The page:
(Bloomberg) -- KKR & Co. raised $1.1 billion for its first credit fund focused on investments in the Asia-Pacific region, betting volatility will spark opportunities and deliver returns as high as in the mid-teens.
KKR, which globally manages $184 billion in credits, has already earmarked a third to half of the fund, with three quarters placed in Australia and Southeast Asia, Brian Dillard, head of Asia credit at the New York-based company, said in an interview. The firm and its employees contributed more than $100 million to the fund, which is targeting low- to mid-teen returns, he said.
“During times of uncertainty and volatility, traditional capital pulls back and that is an opportunity for alternative capital,” Dillard said in an interview from New York. With concerns over geopolitics, inflation and a potential US recession eroding sentiment, “we’re seeing the opportunity set accelerate,” he said.
KKR’s fundraising spanned 20 months and more than half of the dollars raised came from Asia, with remainder spread among other regions. Asset managers and private investment group were among the biggest investors, with smaller contribution from public pension funds and family office.
Ahead of raising its first fund, KKR has made 14 credit investments totaling $2.4 billion in Asia-Pacific since 2019. It has provided acquisition financing as well as capital for companies and financial sponsors in the environmental services, real estate, education, infrastructure, and health-care sectors.
The close of the fund comes as many private-equity firms are suffering delays to finalizing pools of capital with U.S. pension funds and endowments reluctant to invest in China. U.S. dollar-denominated funds that invest in the world’s second-largest economy raised $1.4 billion in the first quarter, the lowest amount for the same period since 2018 and a third consecutive quarter of declines, according to research firm Preqin.
The fund as of now has zero exposure to Chinese property developers, but has invested in businesses that have some links to the sector or have been lending against assets that are source of liquidity for cash-strapped developers, Dillard said. That included investing in the subordinated credit of a car park operator which looks to acquire more such assets as liquidity-strapped real estate developers divest.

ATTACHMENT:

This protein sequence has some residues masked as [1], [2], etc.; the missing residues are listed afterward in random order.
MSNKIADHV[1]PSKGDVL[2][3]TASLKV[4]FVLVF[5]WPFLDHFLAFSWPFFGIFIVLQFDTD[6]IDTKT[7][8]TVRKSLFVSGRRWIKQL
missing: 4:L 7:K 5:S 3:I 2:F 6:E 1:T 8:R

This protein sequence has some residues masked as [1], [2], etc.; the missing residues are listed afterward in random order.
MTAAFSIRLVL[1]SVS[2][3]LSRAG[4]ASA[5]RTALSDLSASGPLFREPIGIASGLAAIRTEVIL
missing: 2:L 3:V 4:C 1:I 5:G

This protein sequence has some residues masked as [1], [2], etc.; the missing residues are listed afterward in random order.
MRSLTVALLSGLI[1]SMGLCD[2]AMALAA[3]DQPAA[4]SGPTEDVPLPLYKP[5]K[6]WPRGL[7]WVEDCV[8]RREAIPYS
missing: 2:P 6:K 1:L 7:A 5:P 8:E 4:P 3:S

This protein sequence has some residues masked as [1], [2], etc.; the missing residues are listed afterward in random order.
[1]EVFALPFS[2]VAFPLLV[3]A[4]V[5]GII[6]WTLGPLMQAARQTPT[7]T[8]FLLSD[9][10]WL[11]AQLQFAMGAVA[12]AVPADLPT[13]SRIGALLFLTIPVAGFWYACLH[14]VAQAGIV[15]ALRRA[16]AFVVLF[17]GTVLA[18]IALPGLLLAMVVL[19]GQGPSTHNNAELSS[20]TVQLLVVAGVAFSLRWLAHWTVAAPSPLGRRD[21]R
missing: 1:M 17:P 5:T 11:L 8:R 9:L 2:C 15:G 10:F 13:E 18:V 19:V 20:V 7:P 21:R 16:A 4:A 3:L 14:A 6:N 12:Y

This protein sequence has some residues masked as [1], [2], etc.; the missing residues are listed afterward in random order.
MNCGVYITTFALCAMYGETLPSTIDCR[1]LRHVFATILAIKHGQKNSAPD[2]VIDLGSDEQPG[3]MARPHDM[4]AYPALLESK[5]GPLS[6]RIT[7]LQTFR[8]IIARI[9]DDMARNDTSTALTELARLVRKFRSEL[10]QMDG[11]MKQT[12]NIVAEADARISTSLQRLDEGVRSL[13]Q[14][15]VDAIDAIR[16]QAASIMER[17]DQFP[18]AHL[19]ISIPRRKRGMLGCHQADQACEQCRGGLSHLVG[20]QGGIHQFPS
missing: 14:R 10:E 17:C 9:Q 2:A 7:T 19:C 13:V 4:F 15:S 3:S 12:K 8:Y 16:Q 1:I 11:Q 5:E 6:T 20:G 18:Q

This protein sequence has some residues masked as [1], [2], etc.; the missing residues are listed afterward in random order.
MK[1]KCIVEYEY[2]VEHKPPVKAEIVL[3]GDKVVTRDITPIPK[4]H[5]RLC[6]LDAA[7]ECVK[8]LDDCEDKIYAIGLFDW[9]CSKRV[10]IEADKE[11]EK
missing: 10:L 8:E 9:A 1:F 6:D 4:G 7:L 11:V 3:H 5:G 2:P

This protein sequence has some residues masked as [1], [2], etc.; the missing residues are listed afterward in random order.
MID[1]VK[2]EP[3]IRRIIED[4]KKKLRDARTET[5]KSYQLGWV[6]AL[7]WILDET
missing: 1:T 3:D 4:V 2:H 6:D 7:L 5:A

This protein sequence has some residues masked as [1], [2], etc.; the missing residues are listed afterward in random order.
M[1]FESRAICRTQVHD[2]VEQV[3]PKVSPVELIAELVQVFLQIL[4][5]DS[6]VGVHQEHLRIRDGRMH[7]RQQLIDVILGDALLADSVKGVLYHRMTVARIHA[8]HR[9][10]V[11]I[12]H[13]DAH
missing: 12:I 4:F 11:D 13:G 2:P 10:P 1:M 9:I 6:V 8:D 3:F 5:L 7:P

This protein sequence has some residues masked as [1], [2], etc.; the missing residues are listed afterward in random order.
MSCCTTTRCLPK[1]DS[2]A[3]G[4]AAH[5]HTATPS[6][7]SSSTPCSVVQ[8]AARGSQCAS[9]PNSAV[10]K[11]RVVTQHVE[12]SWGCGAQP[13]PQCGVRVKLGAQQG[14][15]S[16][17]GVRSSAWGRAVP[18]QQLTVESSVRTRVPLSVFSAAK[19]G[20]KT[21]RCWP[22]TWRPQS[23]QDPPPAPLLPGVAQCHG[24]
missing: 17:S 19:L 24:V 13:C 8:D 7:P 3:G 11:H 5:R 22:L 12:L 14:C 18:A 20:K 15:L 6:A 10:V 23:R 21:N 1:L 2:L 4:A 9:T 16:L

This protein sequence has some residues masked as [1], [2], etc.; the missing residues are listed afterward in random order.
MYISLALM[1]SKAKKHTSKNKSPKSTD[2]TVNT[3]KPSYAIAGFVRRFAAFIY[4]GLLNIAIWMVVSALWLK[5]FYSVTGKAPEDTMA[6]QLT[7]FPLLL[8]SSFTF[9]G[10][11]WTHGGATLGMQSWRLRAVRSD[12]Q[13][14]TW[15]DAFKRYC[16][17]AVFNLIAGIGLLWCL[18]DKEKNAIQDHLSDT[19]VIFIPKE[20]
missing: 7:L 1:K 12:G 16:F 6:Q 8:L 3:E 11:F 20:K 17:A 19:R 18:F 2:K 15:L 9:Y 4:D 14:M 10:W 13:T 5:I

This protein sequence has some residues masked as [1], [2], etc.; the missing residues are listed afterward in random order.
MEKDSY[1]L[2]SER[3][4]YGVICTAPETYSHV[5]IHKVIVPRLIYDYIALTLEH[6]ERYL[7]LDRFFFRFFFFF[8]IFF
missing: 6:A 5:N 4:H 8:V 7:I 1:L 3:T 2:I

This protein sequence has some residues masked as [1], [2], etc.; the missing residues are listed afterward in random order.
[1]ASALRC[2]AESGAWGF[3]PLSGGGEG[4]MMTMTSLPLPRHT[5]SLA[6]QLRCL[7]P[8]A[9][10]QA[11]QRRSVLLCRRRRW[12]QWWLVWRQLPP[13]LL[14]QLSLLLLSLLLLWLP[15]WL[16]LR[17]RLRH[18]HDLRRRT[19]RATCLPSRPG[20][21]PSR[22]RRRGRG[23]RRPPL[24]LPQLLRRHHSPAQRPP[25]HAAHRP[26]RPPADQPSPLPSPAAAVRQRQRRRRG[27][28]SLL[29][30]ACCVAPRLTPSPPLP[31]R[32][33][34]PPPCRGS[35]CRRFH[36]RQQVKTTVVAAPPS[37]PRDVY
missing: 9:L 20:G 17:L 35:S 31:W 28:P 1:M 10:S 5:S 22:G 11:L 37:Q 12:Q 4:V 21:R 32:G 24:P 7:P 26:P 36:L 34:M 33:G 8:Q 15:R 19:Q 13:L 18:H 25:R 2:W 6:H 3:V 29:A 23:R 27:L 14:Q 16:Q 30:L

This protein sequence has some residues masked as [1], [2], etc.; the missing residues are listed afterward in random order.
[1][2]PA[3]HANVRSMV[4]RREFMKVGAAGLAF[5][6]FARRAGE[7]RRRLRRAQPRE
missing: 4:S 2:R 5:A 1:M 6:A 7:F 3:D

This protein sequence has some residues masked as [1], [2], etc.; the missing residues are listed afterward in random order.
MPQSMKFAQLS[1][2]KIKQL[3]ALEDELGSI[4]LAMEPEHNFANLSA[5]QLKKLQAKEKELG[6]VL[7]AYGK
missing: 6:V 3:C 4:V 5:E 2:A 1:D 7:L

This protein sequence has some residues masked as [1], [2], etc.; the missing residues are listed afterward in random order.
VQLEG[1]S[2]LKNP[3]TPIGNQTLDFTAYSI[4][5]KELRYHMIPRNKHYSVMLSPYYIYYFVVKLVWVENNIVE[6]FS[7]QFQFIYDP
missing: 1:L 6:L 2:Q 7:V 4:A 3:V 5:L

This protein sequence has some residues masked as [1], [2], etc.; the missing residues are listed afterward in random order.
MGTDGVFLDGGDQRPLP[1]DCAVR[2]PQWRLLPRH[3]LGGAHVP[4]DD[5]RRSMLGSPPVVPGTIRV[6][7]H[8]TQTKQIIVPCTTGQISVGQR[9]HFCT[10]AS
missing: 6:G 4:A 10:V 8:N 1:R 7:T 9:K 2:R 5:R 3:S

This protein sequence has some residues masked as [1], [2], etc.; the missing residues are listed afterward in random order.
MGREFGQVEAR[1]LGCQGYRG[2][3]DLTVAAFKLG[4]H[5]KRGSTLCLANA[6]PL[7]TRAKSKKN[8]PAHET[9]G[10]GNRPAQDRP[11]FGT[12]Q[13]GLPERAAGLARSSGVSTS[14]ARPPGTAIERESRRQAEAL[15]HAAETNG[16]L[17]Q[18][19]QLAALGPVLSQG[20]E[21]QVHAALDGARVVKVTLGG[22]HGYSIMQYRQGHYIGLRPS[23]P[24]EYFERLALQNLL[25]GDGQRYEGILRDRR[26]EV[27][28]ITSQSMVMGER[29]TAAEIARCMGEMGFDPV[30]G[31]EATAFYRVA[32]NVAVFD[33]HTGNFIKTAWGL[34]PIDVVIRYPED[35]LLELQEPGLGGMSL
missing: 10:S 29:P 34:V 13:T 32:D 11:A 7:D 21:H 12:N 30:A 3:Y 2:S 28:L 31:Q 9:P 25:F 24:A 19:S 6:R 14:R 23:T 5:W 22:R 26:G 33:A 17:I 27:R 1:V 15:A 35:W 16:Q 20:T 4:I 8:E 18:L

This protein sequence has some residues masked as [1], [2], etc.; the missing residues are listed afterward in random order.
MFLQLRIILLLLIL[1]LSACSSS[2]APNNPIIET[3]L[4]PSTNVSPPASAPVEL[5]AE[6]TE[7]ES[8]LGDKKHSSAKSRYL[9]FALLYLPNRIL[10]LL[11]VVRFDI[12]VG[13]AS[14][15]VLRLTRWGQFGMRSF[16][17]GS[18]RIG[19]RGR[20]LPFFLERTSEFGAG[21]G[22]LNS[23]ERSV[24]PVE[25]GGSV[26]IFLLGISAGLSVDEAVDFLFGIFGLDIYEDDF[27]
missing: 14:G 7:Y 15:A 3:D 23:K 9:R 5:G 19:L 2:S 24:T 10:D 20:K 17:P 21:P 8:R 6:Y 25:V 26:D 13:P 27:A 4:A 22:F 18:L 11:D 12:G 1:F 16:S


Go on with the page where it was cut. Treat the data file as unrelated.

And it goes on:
The Asia credit effort has been boosted by KKR’s $50 billion platform in the region that spans from private-equity, real estate to infrastructure. About three quarters of the opportunities are internally driven, and vast majority of the remaining situations are where the credit team accesses resources from KKR’s Asian or global teams before making the investment.
The global markets turmoil and rising interest rates means KKR will stick to a conservative play book on capital structures in loans, funding healthy and strong businesses and safeguarding its downside protection, Dillard said.
Australia and Southeast Asia “tend to be where we see the most opportunity” because of demand from financial sponsors and corporates, he said. The fund has also completed a few credit deals in India and China and South Korea in the past 12 months. China and India exposure are each expected to be about 5% to 15%, Dillard said.
“It’s tough to paint Asia with a broad brush,” he said. “We have re-openings in South Asia and Australia, while closings have occurred in North Asia,” he said.
While Asia is the world’s largest credit market, and growing faster than the US and Europe, it’s dominated by relatively risk-averse banks, Dillard said. The region contributes to two-thirds of global growth but accounts for only 8% of private credit capital. The amount of cash available for credit investments in Asia is only a quarter of the level of Europe, while it reached 150% for private equity in Asia, he said.
Globally, the private equity powerhouse established its credit platform in 2004 and made its first private credit investment in the following year.
©2022 Bloomberg L.P.